I was talking with a friend today about his leadership style. Rather, he was revealing to me that his leadership style lacks a few key components that he has recently become more aware of. He said, “Someone asked me recently, ‘why do you have to do everything yourself, instead of letting other people take the lead sometimes?’ ” I found this rather shocking to hear from this person because I’ve always perceived his leadership as balanced with good delegation, accompaniment and collaboration with others. But his perspective, as a leader, is that he has control issues.
So what’s the trick to good leadership that balances healthy strong leading by example and healthy delegation that empowers others? Some food for thought:
Empowering others to lead out of their skill set is both freeing and beneficial – I learned a while ago, by trial and error, that people want to do what people want to do. Sounds too simple to be true, but in a culture of “opt in/opt out” technology, more and more people are choosing to get involved with the things that interest them and neglecting the things that are cumbersome or to laborious without reward. To a degree, we need to learn to pay attention to peoples’ interests and learn to empower some to take a risk and lead in an area of interest.
In youth ministry, this looks a little something like this conversation I had with a kid, “Hey Reid, this youth room looks a little… um, sorry, but it looks dated and old. Can you like, paint it or something?” My response was to ask what that student enjoyed, or what they would like to see in the room to make them feel more excited about coming to youth group weekly. They mentioned an interest in photography, so I empowered them to take pictures for the youth group and we could post them in the room, or find some other kids to help them spruce up the room a little. With that kid’s leadership, we ended up doing a cost effect youth room overhaul and it turned out great, other kids liked it, and I gave all the credit to that kid for her initiation on the project.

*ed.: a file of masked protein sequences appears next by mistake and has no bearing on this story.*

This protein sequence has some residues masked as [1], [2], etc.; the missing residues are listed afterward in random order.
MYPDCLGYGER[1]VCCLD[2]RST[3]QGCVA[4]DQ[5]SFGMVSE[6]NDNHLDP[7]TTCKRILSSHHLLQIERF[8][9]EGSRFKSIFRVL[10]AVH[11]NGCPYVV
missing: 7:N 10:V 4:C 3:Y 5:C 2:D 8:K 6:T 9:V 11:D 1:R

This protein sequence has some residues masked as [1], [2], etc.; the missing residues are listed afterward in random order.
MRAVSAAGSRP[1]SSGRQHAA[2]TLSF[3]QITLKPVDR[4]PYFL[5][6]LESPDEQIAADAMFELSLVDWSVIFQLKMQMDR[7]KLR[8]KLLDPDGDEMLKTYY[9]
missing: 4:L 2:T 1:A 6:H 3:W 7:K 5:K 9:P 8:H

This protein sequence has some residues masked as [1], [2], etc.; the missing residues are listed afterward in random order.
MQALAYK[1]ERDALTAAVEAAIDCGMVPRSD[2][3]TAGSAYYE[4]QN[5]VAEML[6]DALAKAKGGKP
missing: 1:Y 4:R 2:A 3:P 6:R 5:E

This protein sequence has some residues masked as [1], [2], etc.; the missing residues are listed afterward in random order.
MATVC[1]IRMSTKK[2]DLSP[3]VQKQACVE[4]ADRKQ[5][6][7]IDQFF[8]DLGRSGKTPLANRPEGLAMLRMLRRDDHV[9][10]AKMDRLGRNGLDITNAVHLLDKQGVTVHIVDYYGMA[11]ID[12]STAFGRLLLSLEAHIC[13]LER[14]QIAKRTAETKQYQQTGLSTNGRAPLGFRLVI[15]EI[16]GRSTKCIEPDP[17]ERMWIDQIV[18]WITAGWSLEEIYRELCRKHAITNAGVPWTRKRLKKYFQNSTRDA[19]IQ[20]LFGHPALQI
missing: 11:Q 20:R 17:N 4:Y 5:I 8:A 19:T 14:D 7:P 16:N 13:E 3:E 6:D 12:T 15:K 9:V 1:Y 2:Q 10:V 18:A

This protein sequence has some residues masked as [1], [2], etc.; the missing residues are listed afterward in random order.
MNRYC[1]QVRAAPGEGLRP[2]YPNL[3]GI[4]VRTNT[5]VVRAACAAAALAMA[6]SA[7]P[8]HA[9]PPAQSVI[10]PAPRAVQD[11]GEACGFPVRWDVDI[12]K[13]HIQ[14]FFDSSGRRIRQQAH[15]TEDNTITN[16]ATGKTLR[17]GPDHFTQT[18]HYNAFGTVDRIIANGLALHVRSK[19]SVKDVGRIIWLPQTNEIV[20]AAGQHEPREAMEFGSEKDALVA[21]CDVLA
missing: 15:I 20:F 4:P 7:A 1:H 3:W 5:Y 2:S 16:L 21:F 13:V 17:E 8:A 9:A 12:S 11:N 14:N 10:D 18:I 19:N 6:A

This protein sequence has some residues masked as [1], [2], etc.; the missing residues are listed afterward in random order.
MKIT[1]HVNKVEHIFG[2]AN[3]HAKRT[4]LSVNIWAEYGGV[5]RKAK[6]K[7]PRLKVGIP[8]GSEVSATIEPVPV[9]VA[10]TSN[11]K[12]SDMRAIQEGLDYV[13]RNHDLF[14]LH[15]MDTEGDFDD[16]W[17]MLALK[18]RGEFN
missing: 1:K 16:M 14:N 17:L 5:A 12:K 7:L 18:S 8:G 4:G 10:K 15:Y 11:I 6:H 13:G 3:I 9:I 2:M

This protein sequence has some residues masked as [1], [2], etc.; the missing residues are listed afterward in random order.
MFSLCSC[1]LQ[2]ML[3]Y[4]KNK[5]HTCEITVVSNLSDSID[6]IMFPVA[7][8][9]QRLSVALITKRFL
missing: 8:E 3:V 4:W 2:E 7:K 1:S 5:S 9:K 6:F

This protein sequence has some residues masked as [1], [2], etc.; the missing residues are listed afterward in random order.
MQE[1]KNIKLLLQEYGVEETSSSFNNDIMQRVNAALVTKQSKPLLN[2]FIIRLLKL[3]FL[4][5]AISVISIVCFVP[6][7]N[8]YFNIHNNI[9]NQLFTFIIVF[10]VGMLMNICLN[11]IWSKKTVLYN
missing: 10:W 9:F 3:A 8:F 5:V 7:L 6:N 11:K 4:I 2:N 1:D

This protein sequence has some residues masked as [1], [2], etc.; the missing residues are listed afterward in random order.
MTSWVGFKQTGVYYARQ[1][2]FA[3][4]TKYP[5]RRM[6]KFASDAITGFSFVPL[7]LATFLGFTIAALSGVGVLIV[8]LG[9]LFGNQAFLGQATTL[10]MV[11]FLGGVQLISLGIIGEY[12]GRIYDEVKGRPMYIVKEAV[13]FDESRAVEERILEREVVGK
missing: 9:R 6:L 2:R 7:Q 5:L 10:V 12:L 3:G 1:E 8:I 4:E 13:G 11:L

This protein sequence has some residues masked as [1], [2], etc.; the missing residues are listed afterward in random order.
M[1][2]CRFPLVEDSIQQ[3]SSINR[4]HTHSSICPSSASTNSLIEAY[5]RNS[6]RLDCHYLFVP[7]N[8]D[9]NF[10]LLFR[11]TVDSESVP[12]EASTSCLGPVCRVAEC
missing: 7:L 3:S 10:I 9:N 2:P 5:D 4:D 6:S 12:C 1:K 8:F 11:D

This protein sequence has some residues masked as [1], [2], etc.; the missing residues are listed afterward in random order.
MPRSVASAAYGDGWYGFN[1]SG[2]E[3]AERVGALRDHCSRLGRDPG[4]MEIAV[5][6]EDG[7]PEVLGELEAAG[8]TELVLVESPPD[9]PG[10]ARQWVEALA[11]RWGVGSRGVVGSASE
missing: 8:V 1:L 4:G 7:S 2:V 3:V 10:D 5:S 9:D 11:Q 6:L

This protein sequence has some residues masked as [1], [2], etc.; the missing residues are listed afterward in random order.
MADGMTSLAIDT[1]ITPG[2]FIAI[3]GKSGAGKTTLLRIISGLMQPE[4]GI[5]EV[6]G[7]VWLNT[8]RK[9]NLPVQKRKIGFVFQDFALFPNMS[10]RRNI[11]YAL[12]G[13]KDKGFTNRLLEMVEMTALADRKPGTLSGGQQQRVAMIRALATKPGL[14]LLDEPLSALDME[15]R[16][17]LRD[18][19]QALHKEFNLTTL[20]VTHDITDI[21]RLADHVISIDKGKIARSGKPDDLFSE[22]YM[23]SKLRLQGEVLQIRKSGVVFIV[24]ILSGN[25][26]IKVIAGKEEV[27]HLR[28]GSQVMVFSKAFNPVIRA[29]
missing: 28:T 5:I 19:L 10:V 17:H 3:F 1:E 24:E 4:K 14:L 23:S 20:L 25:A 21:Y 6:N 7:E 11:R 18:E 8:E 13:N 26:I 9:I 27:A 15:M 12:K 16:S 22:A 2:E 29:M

There’s a fine balance between delegating, empowering and control – “… but I have control issues!!”
I think we all have control issues. This comes right from the first breath we take and continues through childhood, adolescence and even marriage and vocation. It’s important to become aware of our ‘control issues’ and in order to lead well, we let that awareness build into tactics of learning to let go of the outcome on a project, empowering others and collaboration. One of the mantras I hear from my own soul daily, and from some colleagues in ministry is, “I’m the only one who knows how to do things around here, and if I don’t do it, it’s not going to come out right.”
I wonder if Jesus thought these things about the disciples. What a bunch of misfits; Peter – loudmouth, James & John – anger issues and intolerant, Judas – thief, double-crosser & betrayer, Matthew – old miser, Mark – punk little kid… Why didn’t Jesus have control issues with these guys? I’m amazed at Jesus’ humility he showed to them time and time again, and he remained so patient. Even in the encounter with the boy with an evil spirit (Mark 9:14-32), the 12 can’t get rid of the evil spirit, so the father brings the boy to Jesus and says, “I asked your disciples to drive out the spirit, but they couldn’t.” Jesus ministers to the man and his boy, “saw that a crowd was running to the scene” (v.25), continues to minister, then takes the 12 inside. They asked Jesus why they couldn’t cast out the demon, and Jesus kindly instructs them about prayer. He continues to teach them (v.30-31), but doesn’t humiliate them or belittle them. He empowers them through an example of leading, and then later would give them another time to try on their own. I love it.
What if they screw it up? –
This is our most common fear in lack of delegation. We don’t want to “look bad” in front of others as we let someone learn, do we? We are so concerned about how we look to “the crowd” that we rarely let others lead. What I’ve learned from others before me is that “screwing up” is part of learning. Thank God for the men and women in my life who have let me take a leadership role, messed the whole thing up, and humbly taken me by the hand and asked me what I might have learned by it. Life and leadership is more than trying to “look good” in front of others. In the end, people are going to remember your heart, your humility and your confidence as a leader, maybe more than any words you ever spoke, or ways you made sure no one ever screwed up around you. Let’s learn together.